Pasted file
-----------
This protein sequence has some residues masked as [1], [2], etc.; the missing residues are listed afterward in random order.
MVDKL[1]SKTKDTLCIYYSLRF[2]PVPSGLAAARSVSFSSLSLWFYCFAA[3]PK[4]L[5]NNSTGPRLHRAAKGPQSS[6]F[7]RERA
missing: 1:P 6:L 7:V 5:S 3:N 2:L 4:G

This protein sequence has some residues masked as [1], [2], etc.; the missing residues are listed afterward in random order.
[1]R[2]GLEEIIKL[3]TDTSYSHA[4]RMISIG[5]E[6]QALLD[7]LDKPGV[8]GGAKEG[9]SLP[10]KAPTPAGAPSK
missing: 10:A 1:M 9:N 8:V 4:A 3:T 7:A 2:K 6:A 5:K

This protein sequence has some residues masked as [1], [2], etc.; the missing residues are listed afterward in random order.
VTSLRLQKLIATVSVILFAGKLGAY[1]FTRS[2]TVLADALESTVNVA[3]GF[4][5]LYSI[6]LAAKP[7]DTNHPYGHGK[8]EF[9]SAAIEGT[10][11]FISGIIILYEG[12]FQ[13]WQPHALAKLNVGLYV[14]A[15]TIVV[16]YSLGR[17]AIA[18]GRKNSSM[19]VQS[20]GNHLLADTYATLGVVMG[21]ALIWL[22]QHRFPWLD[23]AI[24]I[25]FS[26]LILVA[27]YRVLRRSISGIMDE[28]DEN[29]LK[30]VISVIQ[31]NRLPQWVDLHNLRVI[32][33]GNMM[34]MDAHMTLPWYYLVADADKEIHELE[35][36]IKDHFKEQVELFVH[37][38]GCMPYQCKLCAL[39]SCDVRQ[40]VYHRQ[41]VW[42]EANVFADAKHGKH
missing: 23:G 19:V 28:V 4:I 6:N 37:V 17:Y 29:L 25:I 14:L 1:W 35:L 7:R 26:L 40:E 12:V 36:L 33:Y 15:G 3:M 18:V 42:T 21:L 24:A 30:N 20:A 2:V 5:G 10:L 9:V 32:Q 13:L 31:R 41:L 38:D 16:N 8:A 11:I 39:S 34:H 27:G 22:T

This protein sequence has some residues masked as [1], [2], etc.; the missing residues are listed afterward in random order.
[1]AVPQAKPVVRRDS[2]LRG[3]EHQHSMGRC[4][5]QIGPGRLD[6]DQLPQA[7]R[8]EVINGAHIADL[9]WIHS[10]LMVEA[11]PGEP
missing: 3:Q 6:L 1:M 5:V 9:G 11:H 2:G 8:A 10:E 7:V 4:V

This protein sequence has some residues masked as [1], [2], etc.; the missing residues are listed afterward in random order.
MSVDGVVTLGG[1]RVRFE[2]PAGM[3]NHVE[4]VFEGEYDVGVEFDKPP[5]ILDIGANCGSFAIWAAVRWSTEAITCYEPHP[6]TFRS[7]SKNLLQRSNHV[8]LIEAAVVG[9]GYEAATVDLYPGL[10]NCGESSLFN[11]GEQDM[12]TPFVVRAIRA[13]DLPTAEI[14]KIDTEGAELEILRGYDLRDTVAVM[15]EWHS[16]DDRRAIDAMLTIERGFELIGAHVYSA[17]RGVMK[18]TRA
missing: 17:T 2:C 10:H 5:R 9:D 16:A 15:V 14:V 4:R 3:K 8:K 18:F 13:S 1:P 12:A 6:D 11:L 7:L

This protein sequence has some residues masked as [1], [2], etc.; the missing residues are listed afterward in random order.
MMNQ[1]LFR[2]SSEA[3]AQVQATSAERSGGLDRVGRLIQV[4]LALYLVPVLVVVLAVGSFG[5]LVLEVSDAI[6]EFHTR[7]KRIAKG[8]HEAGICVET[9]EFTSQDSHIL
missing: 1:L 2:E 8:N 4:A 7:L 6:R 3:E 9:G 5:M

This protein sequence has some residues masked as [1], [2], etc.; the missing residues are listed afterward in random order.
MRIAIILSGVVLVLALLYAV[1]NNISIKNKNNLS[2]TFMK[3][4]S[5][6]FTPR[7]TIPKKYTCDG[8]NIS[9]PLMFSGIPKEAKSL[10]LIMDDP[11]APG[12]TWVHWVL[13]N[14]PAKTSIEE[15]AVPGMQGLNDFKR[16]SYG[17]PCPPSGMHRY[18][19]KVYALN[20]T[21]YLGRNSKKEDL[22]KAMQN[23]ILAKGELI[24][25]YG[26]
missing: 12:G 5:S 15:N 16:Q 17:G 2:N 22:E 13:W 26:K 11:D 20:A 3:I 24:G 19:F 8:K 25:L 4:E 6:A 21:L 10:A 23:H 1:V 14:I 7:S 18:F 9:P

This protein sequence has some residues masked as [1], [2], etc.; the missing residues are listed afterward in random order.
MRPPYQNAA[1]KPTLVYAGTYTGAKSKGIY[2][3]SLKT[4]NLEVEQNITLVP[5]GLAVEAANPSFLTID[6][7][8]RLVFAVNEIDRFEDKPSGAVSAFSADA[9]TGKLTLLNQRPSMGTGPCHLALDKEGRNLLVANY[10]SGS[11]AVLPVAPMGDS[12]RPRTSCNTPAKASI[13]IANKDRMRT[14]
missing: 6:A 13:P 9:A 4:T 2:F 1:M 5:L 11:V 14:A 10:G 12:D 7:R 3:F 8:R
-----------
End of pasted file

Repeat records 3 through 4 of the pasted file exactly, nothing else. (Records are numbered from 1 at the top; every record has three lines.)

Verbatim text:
This protein sequence has some residues masked as [1], [2], etc.; the missing residues are listed afterward in random order.
VTSLRLQKLIATVSVILFAGKLGAY[1]FTRS[2]TVLADALESTVNVA[3]GF[4][5]LYSI[6]LAAKP[7]DTNHPYGHGK[8]EF[9]SAAIEGT[10][11]FISGIIILYEG[12]FQ[13]WQPHALAKLNVGLYV[14]A[15]TIVV[16]YSLGR[17]AIA[18]GRKNSSM[19]VQS[20]GNHLLADTYATLGVVMG[21]ALIWL[22]QHRFPWLD[23]AI[24]I[25]FS[26]LILVA[27]YRVLRRSISGIMDE[28]DEN[29]LK[30]VISVIQ[31]NRLPQWVDLHNLRVI[32][33]GNMM[34]MDAHMTLPWYYLVADADKEIHELE[35][36]IKDHFKEQVELFVH[37][38]GCMPYQCKLCAL[39]SCDVRQ[40]VYHRQ[41]VW[42]EANVFADAKHGKH
missing: 23:G 19:V 28:V 4:I 6:N 37:V 17:Y 29:L 25:I 14:L 1:W 35:L 7:R 26:L 40:E 12:V 36:L 33:Y 15:G 3:M 18:V 42:T 21:L 24:A 30:N 20:A 2:V 5:G 10:L 9:V 32:Q 13:L 31:R 41:L 38:D 16:N 8:A 11:I 39:S 34:H 27:G 22:T

This protein sequence has some residues masked as [1], [2], etc.; the missing residues are listed afterward in random order.
[1]AVPQAKPVVRRDS[2]LRG[3]EHQHSMGRC[4][5]QIGPGRLD[6]DQLPQA[7]R[8]EVINGAHIADL[9]WIHS[10]LMVEA[11]PGEP
missing: 3:Q 6:L 1:M 5:V 9:G 11:H 2:G 8:A 10:E 7:V 4:V